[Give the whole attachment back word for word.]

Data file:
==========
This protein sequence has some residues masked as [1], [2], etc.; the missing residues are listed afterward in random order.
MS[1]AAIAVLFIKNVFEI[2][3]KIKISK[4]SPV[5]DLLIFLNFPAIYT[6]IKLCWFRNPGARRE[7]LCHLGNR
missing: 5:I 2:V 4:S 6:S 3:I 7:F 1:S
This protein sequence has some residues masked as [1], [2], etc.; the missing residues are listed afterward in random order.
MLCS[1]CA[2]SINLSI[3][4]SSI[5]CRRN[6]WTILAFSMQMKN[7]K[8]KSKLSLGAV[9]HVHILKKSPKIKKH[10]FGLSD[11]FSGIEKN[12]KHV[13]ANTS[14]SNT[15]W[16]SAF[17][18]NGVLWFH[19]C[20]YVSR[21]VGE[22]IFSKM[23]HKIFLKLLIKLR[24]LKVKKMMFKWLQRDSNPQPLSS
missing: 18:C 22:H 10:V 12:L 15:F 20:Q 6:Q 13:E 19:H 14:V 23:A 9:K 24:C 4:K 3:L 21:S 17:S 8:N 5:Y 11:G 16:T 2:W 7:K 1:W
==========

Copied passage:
This protein sequence has some residues masked as [1], [2], etc.; the missing residues are listed afterward in random order.
MS[1]AAIAVLFIKNVFEI[2][3]KIKISK[4]SPV[5]DLLIFLNFPAIYT[6]IKLCWFRNPGARRE[7]LCHLGNR
missing: 5:I 2:V 4:S 6:S 3:I 7:F 1:S
This protein sequence has some residues masked as [1], [2], etc.; the missing residues are listed afterward in random order.
MLCS[1]CA[2]SINLSI[3][4]SSI[5]CRRN[6]WTILAFSMQMKN[7]K[8]KSKLSLGAV[9]HVHILKKSPKIKKH[10]FGLSD[11]FSGIEKN[12]KHV[13]ANTS[14]SNT[15]W[16]SAF[17][18]NGVLWFH[19]C[20]YVSR[21]VGE[22]IFSKM[23]HKIFLKLLIKLR[24]LKVKKMMFKWLQRDSNPQPLSS
missing: 18:C 22:H 10:V 12:L 15:F 20:Q 6:Q 13:E 19:H 14:V 23:A 9:K 24:C 4:K 3:L 21:S 17:S 8:N 5:Y 11:G 16:T 2:W 7:K 1:W